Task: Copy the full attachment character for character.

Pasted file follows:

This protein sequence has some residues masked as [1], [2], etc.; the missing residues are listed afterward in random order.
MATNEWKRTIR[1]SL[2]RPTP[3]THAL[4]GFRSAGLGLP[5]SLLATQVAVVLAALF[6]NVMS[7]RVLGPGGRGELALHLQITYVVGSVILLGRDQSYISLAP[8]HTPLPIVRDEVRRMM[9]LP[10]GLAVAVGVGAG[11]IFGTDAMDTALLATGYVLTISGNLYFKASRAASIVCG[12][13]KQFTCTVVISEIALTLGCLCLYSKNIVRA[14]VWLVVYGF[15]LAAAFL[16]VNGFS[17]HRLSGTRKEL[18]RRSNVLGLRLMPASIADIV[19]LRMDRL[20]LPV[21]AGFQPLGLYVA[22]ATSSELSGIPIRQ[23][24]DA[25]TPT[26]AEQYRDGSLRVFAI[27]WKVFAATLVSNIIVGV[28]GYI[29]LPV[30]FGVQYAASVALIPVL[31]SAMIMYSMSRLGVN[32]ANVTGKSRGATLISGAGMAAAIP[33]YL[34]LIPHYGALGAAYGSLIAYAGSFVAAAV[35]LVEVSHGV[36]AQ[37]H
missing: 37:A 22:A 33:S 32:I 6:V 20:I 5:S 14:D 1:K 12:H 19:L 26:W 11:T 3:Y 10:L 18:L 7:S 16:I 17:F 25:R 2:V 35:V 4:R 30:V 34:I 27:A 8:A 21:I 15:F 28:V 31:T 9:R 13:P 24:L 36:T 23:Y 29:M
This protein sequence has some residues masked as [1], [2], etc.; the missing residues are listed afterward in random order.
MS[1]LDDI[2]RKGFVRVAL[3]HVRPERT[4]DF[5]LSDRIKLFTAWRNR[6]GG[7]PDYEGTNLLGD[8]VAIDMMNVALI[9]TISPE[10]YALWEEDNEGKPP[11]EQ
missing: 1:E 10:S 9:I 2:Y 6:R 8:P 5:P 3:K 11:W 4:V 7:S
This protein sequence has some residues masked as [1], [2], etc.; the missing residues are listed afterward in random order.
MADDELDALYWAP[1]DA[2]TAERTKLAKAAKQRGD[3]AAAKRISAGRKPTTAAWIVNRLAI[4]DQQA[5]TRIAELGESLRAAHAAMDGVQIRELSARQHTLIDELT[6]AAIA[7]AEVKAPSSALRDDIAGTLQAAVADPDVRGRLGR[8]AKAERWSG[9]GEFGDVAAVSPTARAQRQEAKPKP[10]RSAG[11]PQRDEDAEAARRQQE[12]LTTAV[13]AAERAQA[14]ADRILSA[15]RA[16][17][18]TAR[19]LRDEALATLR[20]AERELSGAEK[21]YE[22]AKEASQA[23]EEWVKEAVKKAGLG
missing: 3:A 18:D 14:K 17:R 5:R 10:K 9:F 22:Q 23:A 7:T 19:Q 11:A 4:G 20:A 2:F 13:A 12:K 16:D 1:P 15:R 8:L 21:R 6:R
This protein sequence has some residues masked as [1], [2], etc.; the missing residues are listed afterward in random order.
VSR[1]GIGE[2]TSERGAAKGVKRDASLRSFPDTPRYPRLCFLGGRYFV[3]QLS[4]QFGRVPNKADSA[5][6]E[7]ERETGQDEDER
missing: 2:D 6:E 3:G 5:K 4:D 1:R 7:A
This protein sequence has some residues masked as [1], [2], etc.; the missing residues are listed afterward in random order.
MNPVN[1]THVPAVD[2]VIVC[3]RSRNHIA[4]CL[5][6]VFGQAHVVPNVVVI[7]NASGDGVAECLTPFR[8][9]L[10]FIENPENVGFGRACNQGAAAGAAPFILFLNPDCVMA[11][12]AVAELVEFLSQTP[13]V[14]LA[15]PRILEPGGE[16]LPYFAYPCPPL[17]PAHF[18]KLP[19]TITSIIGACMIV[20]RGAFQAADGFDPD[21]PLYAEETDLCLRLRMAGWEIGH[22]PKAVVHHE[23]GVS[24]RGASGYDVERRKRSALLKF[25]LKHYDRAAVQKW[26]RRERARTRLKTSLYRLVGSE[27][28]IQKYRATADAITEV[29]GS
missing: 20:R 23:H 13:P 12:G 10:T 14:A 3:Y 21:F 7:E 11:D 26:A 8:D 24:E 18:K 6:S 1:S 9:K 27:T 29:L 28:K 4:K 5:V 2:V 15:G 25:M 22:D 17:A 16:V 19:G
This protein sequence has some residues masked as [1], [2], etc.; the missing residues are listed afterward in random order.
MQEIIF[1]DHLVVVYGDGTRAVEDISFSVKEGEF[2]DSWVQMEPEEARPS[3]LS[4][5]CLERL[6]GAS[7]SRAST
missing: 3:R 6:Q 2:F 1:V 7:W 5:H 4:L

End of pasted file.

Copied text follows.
This protein sequence has some residues masked as [1], [2], etc.; the missing residues are listed afterward in random order.
MATNEWKRTIR[1]SL[2]RPTP[3]THAL[4]GFRSAGLGLP[5]SLLATQVAVVLAALF[6]NVMS[7]RVLGPGGRGELALHLQITYVVGSVILLGRDQSYISLAP[8]HTPLPIVRDEVRRMM[9]LP[10]GLAVAVGVGAG[11]IFGTDAMDTALLATGYVLTISGNLYFKASRAASIVCG[12][13]KQFTCTVVISEIALTLGCLCLYSKNIVRA[14]VWLVVYGF[15]LAAAFL[16]VNGFS[17]HRLSGTRKEL[18]RRSNVLGLRLMPASIADIV[19]LRMDRL[20]LPV[21]AGFQPLGLYVA[22]ATSSELSGIPIRQ[23][24]DA[25]TPT[26]AEQYRDGSLRVFAI[27]WKVFAATLVSNIIVGV[28]GYI[29]LPV[30]FGVQYAASVALIPVL[31]SAMIMYSMSRLGVN[32]ANVTGKSRGATLISGAGMAAAIP[33]YL[34]LIPHYGALGAAYGSLIAYAGSFVAAAV[35]LVEVSHGV[36]AQ[37]H
missing: 37:A 22:A 33:S 32:I 6:V 20:I 5:S 14:D 1:K 12:H 19:L 26:W 11:T 3:Y 10:L 18:L 7:S 16:I 17:F 25:R 2:V 35:V 4:R 30:V 34:I 27:A 8:A 21:I 15:F 28:V 31:T 9:R 13:P 24:L 36:T 23:Y 29:M
This protein sequence has some residues masked as [1], [2], etc.; the missing residues are listed afterward in random order.
MS[1]LDDI[2]RKGFVRVAL[3]HVRPERT[4]DF[5]LSDRIKLFTAWRNR[6]GG[7]PDYEGTNLLGD[8]VAIDMMNVALI[9]TISPE[10]YALWEEDNEGKPP[11]EQ
missing: 1:E 10:S 9:I 2:Y 6:R 8:P 5:P 3:K 11:W 4:V 7:S
This protein sequence has some residues masked as [1], [2], etc.; the missing residues are listed afterward in random order.
MADDELDALYWAP[1]DA[2]TAERTKLAKAAKQRGD[3]AAAKRISAGRKPTTAAWIVNRLAI[4]DQQA[5]TRIAELGESLRAAHAAMDGVQIRELSARQHTLIDELT[6]AAIA[7]AEVKAPSSALRDDIAGTLQAAVADPDVRGRLGR[8]AKAERWSG[9]GEFGDVAAVSPTARAQRQEAKPKP[10]RSAG[11]PQRDEDAEAARRQQE[12]LTTAV[13]AAERAQA[14]ADRILSA[15]RA[16][17][18]TAR[19]LRDEALATLR[20]AERELSGAEK[21]YE[22]AKEASQA[23]EEWVKEAVKKAGLG
missing: 3:A 18:D 14:K 17:R 5:R 10:K 9:F 22:Q 23:A 7:T 19:Q 11:A 4:G 20:A 2:F 13:A 12:K 16:D 1:P 15:R 8:L 21:R 6:R
This protein sequence has some residues masked as [1], [2], etc.; the missing residues are listed afterward in random order.
VSR[1]GIGE[2]TSERGAAKGVKRDASLRSFPDTPRYPRLCFLGGRYFV[3]QLS[4]QFGRVPNKADSA[5][6]E[7]ERETGQDEDER
missing: 2:D 6:E 3:G 5:K 4:D 1:R 7:A
This protein sequence has some residues masked as [1], [2], etc.; the missing residues are listed afterward in random order.
MNPVN[1]THVPAVD[2]VIVC[3]RSRNHIA[4]CL[5][6]VFGQAHVVPNVVVI[7]NASGDGVAECLTPFR[8][9]L[10]FIENPENVGFGRACNQGAAAGAAPFILFLNPDCVMA[11][12]AVAELVEFLSQTP[13]V[14]LA[15]PRILEPGGE[16]LPYFAYPCPPL[17]PAHF[18]KLP[19]TITSIIGACMIV[20]RGAFQAADGFDPD[21]PLYAEETDLCLRLRMAGWEIGH[22]PKAVVHHE[23]GVS[24]RGASGYDVERRKRSALLKF[25]LKHYDRAAVQKW[26]RRERARTRLKTSLYRLVGSE[27][28]IQKYRATADAITEV[29]GS
missing: 20:R 23:H 13:P 12:G 10:T 14:A 3:Y 21:F 7:E 11:D 26:A 8:D 24:E 18:K 6:S 1:S 9:K 27:T 29:L 28:K 4:K 5:V 2:V 15:G 25:M 22:D 17:A 16:V 19:G
This protein sequence has some residues masked as [1], [2], etc.; the missing residues are listed afterward in random order.
MQEIIF[1]DHLVVVYGDGTRAVEDISFSVKEGEF[2]DSWVQMEPEEARPS[3]LS[4][5]CLERL[6]GAS[7]SRAST
missing: 3:R 6:Q 2:F 1:V 7:W 5:H 4:L